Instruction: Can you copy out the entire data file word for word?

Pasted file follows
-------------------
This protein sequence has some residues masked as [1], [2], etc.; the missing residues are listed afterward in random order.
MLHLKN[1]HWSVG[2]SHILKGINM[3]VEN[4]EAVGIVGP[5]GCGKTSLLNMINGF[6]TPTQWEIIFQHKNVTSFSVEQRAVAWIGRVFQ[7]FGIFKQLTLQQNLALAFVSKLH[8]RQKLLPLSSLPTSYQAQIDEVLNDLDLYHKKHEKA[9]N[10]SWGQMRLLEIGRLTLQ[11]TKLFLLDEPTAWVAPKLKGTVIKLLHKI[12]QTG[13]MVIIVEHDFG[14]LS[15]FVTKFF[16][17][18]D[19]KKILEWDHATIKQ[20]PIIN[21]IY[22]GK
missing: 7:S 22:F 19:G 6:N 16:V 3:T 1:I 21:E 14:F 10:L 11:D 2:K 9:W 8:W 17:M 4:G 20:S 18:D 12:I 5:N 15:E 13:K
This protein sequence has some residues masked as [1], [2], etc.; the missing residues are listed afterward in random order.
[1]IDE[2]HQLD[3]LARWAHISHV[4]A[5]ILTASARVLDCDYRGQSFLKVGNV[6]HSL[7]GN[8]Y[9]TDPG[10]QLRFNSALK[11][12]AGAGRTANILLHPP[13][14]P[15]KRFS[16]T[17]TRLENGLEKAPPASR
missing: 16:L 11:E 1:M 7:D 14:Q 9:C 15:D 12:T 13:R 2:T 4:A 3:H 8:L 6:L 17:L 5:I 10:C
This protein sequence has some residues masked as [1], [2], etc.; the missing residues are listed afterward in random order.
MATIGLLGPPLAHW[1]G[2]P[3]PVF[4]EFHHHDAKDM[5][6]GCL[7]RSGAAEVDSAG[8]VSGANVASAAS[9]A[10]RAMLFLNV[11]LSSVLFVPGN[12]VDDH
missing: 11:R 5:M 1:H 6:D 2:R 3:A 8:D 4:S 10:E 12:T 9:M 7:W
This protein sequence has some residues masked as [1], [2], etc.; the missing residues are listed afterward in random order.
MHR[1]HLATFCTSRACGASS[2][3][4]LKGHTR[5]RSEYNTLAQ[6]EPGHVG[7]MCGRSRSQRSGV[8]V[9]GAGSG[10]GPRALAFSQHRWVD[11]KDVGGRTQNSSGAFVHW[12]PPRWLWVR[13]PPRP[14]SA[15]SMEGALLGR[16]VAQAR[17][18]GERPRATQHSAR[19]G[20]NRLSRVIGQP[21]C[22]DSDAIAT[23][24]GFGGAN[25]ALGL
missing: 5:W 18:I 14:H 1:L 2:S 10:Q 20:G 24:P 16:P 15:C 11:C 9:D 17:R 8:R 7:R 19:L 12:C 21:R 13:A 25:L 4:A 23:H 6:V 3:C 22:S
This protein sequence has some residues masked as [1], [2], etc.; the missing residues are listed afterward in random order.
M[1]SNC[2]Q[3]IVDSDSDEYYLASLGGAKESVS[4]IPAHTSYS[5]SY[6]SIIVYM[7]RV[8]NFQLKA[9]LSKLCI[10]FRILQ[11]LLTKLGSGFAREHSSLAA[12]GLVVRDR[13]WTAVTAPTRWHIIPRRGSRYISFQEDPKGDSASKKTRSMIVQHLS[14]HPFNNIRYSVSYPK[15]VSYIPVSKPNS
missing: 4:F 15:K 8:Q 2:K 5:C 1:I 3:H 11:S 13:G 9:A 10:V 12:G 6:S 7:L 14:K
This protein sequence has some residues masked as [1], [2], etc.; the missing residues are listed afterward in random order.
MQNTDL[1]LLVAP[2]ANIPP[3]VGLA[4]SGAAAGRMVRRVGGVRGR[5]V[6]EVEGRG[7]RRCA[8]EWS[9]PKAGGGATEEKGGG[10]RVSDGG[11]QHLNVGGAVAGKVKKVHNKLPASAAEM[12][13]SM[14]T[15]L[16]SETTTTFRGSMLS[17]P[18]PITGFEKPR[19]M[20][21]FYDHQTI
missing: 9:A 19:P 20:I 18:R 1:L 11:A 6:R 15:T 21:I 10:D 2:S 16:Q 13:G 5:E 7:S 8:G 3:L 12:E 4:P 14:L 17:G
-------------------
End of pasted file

This protein sequence has some residues masked as [1], [2], etc.; the missing residues are listed afterward in random order.
MLHLKN[1]HWSVG[2]SHILKGINM[3]VEN[4]EAVGIVGP[5]GCGKTSLLNMINGF[6]TPTQWEIIFQHKNVTSFSVEQRAVAWIGRVFQ[7]FGIFKQLTLQQNLALAFVSKLH[8]RQKLLPLSSLPTSYQAQIDEVLNDLDLYHKKHEKA[9]N[10]SWGQMRLLEIGRLTLQ[11]TKLFLLDEPTAWVAPKLKGTVIKLLHKI[12]QTG[13]MVIIVEHDFG[14]LS[15]FVTKFF[16][17][18]D[19]KKILEWDHATIKQ[20]PIIN[21]IY[22]GK
missing: 7:S 22:F 19:G 6:N 16:V 3:T 1:I 21:E 14:F 10:L 11:D 2:K 9:W 8:W 17:M 4:G 20:S 18:D 12:I 5:N 15:E 13:K
This protein sequence has some residues masked as [1], [2], etc.; the missing residues are listed afterward in random order.
[1]IDE[2]HQLD[3]LARWAHISHV[4]A[5]ILTASARVLDCDYRGQSFLKVGNV[6]HSL[7]GN[8]Y[9]TDPG[10]QLRFNSALK[11][12]AGAGRTANILLHPP[13][14]P[15]KRFS[16]T[17]TRLENGLEKAPPASR
missing: 16:L 11:E 1:M 7:D 14:Q 9:C 15:D 12:T 13:R 2:T 4:A 3:H 8:L 6:L 17:L 5:I 10:C
This protein sequence has some residues masked as [1], [2], etc.; the missing residues are listed afterward in random order.
MATIGLLGPPLAHW[1]G[2]P[3]PVF[4]EFHHHDAKDM[5][6]GCL[7]RSGAAEVDSAG[8]VSGANVASAAS[9]A[10]RAMLFLNV[11]LSSVLFVPGN[12]VDDH
missing: 11:R 5:M 1:H 6:D 2:R 3:A 8:D 4:S 10:E 12:T 9:M 7:W
This protein sequence has some residues masked as [1], [2], etc.; the missing residues are listed afterward in random order.
MHR[1]HLATFCTSRACGASS[2][3][4]LKGHTR[5]RSEYNTLAQ[6]EPGHVG[7]MCGRSRSQRSGV[8]V[9]GAGSG[10]GPRALAFSQHRWVD[11]KDVGGRTQNSSGAFVHW[12]PPRWLWVR[13]PPRP[14]SA[15]SMEGALLGR[16]VAQAR[17][18]GERPRATQHSAR[19]G[20]NRLSRVIGQP[21]C[22]DSDAIAT[23][24]GFGGAN[25]ALGL
missing: 5:W 18:I 14:H 1:L 2:S 10:Q 20:G 24:P 16:P 15:C 11:C 9:D 17:R 8:R 7:R 19:L 12:C 21:R 13:A 25:L 4:A 23:H 6:V 3:C 22:S
This protein sequence has some residues masked as [1], [2], etc.; the missing residues are listed afterward in random order.
M[1]SNC[2]Q[3]IVDSDSDEYYLASLGGAKESVS[4]IPAHTSYS[5]SY[6]SIIVYM[7]RV[8]NFQLKA[9]LSKLCI[10]FRILQ[11]LLTKLGSGFAREHSSLAA[12]GLVVRDR[13]WTAVTAPTRWHIIPRRGSRYISFQEDPKGDSASKKTRSMIVQHLS[14]HPFNNIRYSVSYPK[15]VSYIPVSKPNS
missing: 4:F 15:K 8:Q 2:K 5:C 1:I 3:H 11:S 13:G 9:A 10:V 12:G 6:S 7:L 14:K
This protein sequence has some residues masked as [1], [2], etc.; the missing residues are listed afterward in random order.
MQNTDL[1]LLVAP[2]ANIPP[3]VGLA[4]SGAAAGRMVRRVGGVRGR[5]V[6]EVEGRG[7]RRCA[8]EWS[9]PKAGGGATEEKGGG[10]RVSDGG[11]QHLNVGGAVAGKVKKVHNKLPASAAEM[12][13]SM[14]T[15]L[16]SETTTTFRGSMLS[17]P[18]PITGFEKPR[19]M[20][21]FYDHQTI
missing: 9:A 19:P 20:I 18:R 1:L 11:A 6:R 15:T 21:I 10:D 2:S 16:Q 13:G 5:E 7:S 8:G 3:L 12:E 4:P 14:L 17:G